Posted by Mei
We went back to Australia last year 2013. My father had a stroke and my mother was not coping with any of this. We and I mean our sons Adric and Jared, and relatives from all over the world, family friends and neighbours all pitched in to help in this very dire time. The help came in many forms, moral, emotional, time and effort support was very important to me. I am very appreciative of it. Thank you; you know who you are.
I had not realized that paying bills, house maintenance and shopping were becoming a burden to them, when they lived at Meadowvale road. We got my parents into a lovely facility at Highercombe in South Australia. They have individual rooms. It is fortunate that the facility will look after the daily necessities and they don’t have to stress about anything. This is good and bad, because with mum’s negative outlook it is easier to do less and less. But luckily I can ask the facility to organize things, and a doctor goes there once a week and they can see him if they want to or if the nurse wants them to.
We then had the pleasure of selling the house, cleaning and getting rid of a lifetime of possessions. All a lot of fun in 47 degrees C. Good thing the evaporative cooling worked.
We stayed with Adric, Suzanne, Terry and Michael in Melbourne. Thanks guys.
We flew to Greece and stayed a couple of weeks and then headed to Rome. We spent ten days in Rome. Rome was a fantastic place. We did a mixture of tours and audio tapes. We saw the Vatican museum twice. We truly loved the Galleria Borghese. Went for an audience with the Pope, us and about 100,000 others. We did a lot of walking in February. It wasn’t very cold but the down coat was great. We used cross-pollinate to find the apartment and it was central and clean. I especially liked the apartment near Campo de Fiori.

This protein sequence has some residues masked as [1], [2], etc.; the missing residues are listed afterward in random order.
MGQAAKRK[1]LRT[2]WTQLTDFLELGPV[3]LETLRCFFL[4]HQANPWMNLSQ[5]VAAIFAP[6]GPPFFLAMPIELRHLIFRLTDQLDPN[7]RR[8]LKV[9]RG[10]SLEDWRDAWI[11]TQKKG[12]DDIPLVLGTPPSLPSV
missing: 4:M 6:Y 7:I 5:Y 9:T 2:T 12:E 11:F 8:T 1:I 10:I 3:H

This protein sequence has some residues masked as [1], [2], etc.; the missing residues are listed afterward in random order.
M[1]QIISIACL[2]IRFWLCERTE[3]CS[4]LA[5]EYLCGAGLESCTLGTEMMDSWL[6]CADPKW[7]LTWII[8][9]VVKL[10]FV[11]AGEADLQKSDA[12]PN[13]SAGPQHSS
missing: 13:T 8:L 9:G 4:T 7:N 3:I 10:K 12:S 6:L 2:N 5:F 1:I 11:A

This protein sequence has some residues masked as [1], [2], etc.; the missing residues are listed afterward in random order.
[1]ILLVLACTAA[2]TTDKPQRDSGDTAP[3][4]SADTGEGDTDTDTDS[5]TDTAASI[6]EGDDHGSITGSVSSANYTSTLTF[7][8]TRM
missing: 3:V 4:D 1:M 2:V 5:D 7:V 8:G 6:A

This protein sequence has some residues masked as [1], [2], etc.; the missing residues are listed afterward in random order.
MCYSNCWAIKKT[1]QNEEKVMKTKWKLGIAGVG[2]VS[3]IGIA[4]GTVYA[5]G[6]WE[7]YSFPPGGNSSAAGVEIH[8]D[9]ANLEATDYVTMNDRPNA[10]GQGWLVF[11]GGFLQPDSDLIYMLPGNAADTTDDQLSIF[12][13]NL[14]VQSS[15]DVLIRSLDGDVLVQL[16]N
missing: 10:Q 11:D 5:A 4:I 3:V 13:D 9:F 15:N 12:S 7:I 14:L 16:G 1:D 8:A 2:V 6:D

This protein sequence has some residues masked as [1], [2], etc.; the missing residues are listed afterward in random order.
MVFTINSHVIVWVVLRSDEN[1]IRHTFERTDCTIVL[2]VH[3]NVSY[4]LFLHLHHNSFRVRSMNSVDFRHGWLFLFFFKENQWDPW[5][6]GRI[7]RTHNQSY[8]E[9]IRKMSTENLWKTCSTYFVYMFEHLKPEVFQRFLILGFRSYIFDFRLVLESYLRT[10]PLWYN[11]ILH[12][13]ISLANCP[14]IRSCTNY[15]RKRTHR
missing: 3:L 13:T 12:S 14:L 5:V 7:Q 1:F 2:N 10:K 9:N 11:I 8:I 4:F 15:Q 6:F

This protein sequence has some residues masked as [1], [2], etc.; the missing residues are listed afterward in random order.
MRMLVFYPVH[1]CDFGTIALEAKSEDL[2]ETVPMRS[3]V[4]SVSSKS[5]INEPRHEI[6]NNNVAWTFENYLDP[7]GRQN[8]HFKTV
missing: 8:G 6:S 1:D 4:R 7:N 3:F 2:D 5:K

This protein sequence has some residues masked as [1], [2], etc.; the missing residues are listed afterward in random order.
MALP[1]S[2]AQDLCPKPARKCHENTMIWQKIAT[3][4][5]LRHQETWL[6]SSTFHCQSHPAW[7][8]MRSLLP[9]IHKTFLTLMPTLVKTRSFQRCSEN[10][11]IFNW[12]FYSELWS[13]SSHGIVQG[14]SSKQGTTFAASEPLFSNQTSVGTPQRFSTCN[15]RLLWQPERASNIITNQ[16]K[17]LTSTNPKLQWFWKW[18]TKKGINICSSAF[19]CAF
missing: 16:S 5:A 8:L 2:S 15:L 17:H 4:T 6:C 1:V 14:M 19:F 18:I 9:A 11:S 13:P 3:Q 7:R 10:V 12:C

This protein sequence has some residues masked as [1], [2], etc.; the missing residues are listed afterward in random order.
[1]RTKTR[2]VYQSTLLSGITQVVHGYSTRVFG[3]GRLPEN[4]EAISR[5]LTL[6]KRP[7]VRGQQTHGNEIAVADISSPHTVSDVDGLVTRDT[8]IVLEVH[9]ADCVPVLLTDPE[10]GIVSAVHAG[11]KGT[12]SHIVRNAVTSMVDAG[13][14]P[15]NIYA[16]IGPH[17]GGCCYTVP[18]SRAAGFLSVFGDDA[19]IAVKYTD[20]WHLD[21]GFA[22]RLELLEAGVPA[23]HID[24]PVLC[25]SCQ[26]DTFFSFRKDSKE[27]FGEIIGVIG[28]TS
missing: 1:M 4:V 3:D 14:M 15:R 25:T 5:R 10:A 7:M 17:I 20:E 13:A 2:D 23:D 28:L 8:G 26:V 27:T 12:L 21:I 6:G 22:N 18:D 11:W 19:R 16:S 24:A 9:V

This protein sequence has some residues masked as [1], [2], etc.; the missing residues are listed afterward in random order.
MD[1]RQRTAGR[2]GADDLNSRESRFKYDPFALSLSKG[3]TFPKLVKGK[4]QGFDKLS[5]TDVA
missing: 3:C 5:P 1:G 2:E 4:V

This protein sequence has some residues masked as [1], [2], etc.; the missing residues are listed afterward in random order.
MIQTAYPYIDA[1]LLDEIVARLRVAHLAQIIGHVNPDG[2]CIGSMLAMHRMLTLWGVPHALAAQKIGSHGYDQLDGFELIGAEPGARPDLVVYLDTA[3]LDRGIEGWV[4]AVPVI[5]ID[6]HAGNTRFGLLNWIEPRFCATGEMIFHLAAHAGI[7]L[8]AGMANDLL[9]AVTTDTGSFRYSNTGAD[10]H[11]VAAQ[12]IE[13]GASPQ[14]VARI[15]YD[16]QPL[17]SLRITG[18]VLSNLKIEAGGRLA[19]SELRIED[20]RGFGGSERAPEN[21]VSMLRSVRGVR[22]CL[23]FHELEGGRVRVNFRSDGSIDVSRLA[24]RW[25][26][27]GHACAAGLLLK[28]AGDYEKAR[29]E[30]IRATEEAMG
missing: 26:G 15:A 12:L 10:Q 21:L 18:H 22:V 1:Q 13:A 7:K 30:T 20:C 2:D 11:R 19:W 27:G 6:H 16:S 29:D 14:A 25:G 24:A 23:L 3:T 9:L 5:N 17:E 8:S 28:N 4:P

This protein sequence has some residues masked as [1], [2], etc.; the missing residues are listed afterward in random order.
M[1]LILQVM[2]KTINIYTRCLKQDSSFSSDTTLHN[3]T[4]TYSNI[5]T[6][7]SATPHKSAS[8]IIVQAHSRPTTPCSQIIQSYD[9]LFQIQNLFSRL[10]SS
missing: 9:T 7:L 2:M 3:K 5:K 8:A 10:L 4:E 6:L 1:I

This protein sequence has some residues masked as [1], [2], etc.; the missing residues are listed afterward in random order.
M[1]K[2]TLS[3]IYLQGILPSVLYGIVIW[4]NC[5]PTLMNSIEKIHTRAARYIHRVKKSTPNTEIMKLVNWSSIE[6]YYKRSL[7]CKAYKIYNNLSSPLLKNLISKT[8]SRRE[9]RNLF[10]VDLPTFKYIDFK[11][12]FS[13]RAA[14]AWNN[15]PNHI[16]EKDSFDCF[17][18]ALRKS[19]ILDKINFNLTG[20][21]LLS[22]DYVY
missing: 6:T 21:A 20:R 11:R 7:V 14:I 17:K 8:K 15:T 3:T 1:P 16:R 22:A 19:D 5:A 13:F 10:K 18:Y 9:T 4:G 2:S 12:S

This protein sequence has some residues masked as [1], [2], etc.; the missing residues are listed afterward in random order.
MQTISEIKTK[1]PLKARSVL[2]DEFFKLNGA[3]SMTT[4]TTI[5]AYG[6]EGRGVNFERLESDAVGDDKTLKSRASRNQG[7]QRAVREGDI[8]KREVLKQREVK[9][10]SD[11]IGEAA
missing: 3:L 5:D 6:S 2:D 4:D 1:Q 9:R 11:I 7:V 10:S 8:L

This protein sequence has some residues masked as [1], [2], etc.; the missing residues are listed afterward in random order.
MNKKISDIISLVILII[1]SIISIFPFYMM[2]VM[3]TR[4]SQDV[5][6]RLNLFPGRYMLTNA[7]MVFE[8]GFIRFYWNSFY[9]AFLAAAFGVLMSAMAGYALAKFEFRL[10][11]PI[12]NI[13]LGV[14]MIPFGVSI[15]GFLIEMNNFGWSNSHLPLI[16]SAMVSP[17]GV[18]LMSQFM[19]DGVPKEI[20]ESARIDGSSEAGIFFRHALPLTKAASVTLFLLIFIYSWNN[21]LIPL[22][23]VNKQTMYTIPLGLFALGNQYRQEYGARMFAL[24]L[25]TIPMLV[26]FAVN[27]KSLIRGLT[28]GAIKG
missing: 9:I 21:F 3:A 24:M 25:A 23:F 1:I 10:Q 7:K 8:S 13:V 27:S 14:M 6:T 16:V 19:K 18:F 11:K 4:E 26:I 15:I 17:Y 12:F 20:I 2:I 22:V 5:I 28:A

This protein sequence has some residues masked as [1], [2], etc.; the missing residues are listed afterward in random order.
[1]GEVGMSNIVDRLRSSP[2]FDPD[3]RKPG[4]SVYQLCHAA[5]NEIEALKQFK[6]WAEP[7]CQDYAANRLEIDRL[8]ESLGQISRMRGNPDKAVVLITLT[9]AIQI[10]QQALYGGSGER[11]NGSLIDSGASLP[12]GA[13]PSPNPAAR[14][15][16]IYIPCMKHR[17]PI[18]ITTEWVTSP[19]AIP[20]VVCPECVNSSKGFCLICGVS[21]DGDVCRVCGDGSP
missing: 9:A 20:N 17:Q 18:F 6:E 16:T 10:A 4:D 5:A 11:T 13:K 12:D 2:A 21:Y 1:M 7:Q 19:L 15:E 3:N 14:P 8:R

We caught a train to Germany and went via the Benina Express, the carriages were built with the views in mind and the roof was almost clear. This train avoids many of the tunnels and the panoramas were exceptional.
We visited Kathy, Joerg and Paul in Meersburg. We spent a few days on road trips looking at the towns with lovely restored old towns. The restorations are done lovingly and fortunately tourism pays for this big effort. Reinvigorating murals on multistory houses etc. The regular modern buildings are very ho hum and dull. You could be anywhere.
Kathy took us to an old house that had storks building nests on the roof. It was unusual enough that there were coach loads of people taking photos.
We flew back to the Ionion Islands. We really enjoyed our stay in Levkas Marina. Levkas is a lovely Greek town with it’s own traditions and charm. The marina was terrific although it chose an odd time to upgrade the toilet/shower blocks, but I guess timing for that exercise is never good no matter when it is scheduled. I certainly thought the start of the charter season was exceptionally brilliant timing.
Kathy and Joerg came to visit us. They landed in Corfu and we led them to the marina at the base of the old English fort next to the Liston. It was such a beautiful spot. I think they would have been happy to explore Corfu instead of cruising. The Greek Corfu Easter is supposed to be absolutely amazing with a lot of amphorae filled with water and pushed off high balconies, we missed this but was there for the parades of the orthodox priests including the Patriarch of the Ionion, the 16 brass bands and the concert in the St George Church.